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Networking

What you need to know about configuring Cisco IOS firewall services in IPv6

Brandon Carroll explains the adjustments to configuration of firewall services in the Cisco IOS if you're moving from IPv4 to IPv6. It's not as bad as you might think.

As the IPv4 address space is quickly becoming a thing of the past many today are turning their attention to IPv6. I find that many are somewhat hesitant in regards to the migration because it feels like new ground, but it's not as bad as you may think. Take, for example, Firewall Services. The Cisco IOS with IPv4 supports a few "alternative" methods of configuring a firewall. You have your garden variety static access-list:

access-list 101 permit tcp any host 10.1.1.1 eq www

access-list 101 permit tcp any host 10.1.1.1 eq ftp

access-list 101 permit tcp any host 10.1.1.1 eq 22

With a router running IPv6 the access-list configuration exists as well, but its a bit more like an extended named access-list.

IPv6 access list sample:

permit tcp any host 2001:DB9:2:3::3 eq www sequence 10

permit tcp any host 2001:DB9:2:3::3 eq telnet sequence 20

permit tcp any host 2001:DB9:2:3::3 eq 22 sequence 30

permit tcp any host 2001:DB9:2:3::3 eq ftp sequence 40

The application is actually a bit more intuitive since you use the ip traffic-filter command on an interface as opposed to the ip access-group command that you're likely familiar with.

In IOS you have the Reflexive Access-list:

interface Ethernet0/1

ip address 172.16.1.2 255.255.255.0

ip access-group inboundfilter in

ip access-group outboundfilter out

ip access-list extended inboundfilter

permit icmp 172.16.1.0 0.0.0.255 10.1.1.0 0.0.0.255

evaluate tcptraffic

ip access-list extended outboundfilter

permit icmp 10.1.1.0 0.0.0.255 172.16.1.0 0.0.0.255

permit tcp 10.1.1.0 0.0.0.255 172.16.1.0 0.0.0.255 reflect tcptraffic

You also have the ability to configure reflexive access-lists in IPv6 and once again, not much difference:

interface Ethernet0/1

ipv6 address 2001:db9:1::1/64

ipv6 traffic-filter inboundfilter in

ipv6 traffic-filter  outboundfilter out

ipv6 access-list inboundfilter

permit icmp host 2001:db8:1::F host 2001:db9:2::2

evaluate tcptraffic

ipv6 access-list outboundfilter

permit tcp any any reflect tcptraffic

Permit icmp any any

There's also good-old Context Based Access Control (CBAC) which is also called the IOS firewall.

For IPv4 it would look something like the following:

ip inspect name FW tcp

!

interface Ethernet0

ip address 10.10.10.2 255.255.255.0

ip access-group 101 in

ip inspect FW in

!

interface Serial0.1 point-to-point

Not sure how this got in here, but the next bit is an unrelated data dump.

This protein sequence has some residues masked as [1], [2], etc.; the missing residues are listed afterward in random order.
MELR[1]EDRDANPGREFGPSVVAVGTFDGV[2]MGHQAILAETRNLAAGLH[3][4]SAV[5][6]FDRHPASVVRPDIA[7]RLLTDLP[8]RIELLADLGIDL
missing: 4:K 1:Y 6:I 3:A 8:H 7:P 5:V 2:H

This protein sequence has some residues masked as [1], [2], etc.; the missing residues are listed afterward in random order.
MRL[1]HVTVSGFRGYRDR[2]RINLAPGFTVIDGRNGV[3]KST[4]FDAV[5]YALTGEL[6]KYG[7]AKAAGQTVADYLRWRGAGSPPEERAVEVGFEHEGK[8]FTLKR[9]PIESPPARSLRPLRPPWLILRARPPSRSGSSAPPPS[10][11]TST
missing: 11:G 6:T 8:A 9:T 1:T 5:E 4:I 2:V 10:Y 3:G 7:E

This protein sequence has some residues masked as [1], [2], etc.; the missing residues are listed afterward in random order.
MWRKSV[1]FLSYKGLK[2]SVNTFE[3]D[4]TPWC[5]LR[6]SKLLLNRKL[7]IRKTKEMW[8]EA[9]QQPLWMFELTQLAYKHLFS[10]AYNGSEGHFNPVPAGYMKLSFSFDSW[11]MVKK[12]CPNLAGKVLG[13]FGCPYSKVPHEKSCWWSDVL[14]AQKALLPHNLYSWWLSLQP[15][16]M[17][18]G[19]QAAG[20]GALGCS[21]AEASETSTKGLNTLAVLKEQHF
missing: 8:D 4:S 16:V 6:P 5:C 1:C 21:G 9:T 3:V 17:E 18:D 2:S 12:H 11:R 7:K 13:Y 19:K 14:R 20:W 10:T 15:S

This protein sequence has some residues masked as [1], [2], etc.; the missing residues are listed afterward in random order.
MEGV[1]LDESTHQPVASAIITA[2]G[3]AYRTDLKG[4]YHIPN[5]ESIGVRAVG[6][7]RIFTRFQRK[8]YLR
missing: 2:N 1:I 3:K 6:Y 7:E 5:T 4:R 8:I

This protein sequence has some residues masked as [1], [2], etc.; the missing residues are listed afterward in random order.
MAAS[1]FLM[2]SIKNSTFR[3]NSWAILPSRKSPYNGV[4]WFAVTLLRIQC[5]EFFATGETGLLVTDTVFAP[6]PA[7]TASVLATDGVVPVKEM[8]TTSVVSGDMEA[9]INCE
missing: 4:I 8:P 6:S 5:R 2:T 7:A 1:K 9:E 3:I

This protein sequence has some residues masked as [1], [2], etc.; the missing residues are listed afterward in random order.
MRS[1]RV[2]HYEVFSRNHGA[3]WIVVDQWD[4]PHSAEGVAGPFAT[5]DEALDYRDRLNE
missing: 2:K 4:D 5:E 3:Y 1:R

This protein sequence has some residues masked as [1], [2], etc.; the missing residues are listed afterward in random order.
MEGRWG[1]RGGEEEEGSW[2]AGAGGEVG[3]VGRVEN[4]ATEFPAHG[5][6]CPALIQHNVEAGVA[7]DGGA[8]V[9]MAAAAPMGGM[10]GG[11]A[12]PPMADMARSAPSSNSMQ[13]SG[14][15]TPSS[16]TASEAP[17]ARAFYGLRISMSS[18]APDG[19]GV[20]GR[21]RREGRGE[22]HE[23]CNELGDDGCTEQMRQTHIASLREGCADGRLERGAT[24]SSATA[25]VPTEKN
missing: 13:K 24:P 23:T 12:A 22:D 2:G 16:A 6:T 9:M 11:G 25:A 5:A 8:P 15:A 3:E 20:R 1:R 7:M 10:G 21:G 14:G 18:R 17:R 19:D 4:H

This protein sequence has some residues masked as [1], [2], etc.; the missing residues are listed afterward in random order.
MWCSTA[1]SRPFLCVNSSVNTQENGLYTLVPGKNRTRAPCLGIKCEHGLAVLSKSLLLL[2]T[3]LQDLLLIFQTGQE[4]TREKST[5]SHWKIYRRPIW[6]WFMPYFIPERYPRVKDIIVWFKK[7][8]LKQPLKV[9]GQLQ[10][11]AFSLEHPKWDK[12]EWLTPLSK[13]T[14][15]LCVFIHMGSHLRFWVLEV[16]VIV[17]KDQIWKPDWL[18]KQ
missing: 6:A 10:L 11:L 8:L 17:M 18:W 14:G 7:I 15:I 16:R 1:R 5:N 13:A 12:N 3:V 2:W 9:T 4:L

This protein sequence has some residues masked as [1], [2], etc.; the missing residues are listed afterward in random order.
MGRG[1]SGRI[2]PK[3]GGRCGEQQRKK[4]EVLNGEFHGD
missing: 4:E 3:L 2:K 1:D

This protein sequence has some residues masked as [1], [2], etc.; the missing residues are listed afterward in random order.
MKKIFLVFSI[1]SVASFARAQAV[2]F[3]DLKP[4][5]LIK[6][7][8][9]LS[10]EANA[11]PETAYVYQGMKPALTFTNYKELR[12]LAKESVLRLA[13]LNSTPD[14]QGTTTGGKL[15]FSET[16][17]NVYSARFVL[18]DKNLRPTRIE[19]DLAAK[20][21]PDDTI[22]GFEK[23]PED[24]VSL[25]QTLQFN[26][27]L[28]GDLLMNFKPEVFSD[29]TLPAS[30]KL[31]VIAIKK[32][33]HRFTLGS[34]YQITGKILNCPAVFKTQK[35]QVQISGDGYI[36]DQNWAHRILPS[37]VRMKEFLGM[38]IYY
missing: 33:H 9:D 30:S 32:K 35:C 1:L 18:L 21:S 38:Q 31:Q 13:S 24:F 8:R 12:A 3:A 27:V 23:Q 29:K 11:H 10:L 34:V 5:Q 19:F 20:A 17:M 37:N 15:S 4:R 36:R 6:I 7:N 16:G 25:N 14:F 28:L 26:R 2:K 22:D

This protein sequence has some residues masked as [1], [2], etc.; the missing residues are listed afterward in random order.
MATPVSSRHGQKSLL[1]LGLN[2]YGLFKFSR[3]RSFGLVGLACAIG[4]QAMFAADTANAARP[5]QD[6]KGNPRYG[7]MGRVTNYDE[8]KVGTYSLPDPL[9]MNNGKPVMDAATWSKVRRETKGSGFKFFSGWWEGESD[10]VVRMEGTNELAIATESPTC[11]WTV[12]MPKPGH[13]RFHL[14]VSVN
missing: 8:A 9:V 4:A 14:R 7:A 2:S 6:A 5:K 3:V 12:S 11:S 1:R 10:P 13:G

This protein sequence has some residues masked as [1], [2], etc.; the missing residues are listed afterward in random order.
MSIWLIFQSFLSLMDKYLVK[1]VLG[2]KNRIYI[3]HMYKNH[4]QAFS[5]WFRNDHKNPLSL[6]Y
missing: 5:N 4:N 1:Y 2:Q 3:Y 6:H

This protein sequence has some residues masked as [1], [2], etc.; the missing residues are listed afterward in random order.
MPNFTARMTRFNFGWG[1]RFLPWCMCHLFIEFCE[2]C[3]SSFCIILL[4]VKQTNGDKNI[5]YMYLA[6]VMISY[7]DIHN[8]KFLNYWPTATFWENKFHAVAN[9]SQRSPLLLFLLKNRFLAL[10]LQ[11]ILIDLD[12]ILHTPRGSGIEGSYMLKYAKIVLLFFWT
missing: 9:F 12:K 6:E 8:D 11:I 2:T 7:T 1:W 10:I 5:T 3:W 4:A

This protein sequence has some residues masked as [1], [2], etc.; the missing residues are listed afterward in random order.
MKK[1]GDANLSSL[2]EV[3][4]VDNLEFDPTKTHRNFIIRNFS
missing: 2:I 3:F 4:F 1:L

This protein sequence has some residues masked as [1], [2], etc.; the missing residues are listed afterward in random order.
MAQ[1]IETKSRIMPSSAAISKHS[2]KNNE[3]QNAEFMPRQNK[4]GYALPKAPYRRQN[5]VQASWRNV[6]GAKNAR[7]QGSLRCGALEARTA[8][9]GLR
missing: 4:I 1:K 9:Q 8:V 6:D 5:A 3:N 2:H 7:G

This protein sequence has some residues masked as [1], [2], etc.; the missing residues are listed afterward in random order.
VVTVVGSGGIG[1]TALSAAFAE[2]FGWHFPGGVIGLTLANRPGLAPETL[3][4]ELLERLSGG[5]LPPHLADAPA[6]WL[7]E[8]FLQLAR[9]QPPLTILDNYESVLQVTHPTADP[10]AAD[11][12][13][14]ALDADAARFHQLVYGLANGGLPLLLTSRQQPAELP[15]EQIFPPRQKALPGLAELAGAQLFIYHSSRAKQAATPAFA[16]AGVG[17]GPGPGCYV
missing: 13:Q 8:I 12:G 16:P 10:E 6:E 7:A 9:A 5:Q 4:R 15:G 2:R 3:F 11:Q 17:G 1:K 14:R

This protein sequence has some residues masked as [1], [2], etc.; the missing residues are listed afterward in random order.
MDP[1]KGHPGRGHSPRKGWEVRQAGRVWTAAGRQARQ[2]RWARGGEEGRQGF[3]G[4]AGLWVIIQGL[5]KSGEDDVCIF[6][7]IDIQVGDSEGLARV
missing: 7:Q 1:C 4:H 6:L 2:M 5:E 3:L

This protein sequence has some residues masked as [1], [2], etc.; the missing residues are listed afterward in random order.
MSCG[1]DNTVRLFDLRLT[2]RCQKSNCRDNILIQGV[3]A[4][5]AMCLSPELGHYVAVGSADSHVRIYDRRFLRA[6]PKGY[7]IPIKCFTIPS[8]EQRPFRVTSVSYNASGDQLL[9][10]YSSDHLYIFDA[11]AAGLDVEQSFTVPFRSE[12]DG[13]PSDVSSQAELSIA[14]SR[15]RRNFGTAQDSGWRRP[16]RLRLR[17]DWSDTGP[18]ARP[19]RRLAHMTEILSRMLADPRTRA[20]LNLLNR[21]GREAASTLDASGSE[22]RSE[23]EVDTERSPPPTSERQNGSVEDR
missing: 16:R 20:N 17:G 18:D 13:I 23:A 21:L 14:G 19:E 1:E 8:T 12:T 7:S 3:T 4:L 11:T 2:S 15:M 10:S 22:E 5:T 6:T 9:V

ip address 10.10.11.2 255.255.255.252

ip access-group 102 in

frame-relay interface-dlci 200 IETF

!

For IPv6 it's essentially the same:

ip inspect name FW tcp

!

interface Ethernet0

ipv6 address 2001:db9:1::1/64

ipv6 traffic-filter inboundfilter in

ip inspect FW in

!

interface Serial0.1 point-to-point

ipv6 address 2001:db9:2::A/64

ipv6 traffic-filter  outboundfilter in

frame-relay interface-dlci 200 IETF

!

And finally there are Zone-Based Firewalls. For IPv4 and IPv6 these look alike as well:

class-map type inspect match-any MYPROTOS

match protocol tcp

match protocol udp

match protocol icmp

!

policy-map type inspect OUTBOUND

class type inspect MYPROTOS

inspect

!

zone security inside

zone security outside

!

zone-pair security IN>OUT source inside destination outside

service-policy type inspect OUTBOUND

!

interface fastethernet0/0

zone-member security private

!

interface fastethernet0/1

zone-member security public

!

For the above-mentioned policy, you can add either IPv4 or IPv6 addressing to the interfaces. TCP, UDP, and ICMP are not tied to the layer 3 protocol so the firewall services don't miss a beat.

All-in-all these are very quick and basic examples that simply illustrate one thing; the configuration of firewall services on a Cisco IOS device don't differ much between IPv4 and IPv6. So, now, lab it up, get comfortable with the addressing, and begin your migration with a dual-stack deployment...and add the firewall services once you're comfortable.

About

Brandon Carroll, CCIE #23837, is an IT Director, Blogger, Podcaster, and Mac Enthusiast. Brandon has nearly 15 years in the networking industry consulting for large and small enterprise and service provider networks.

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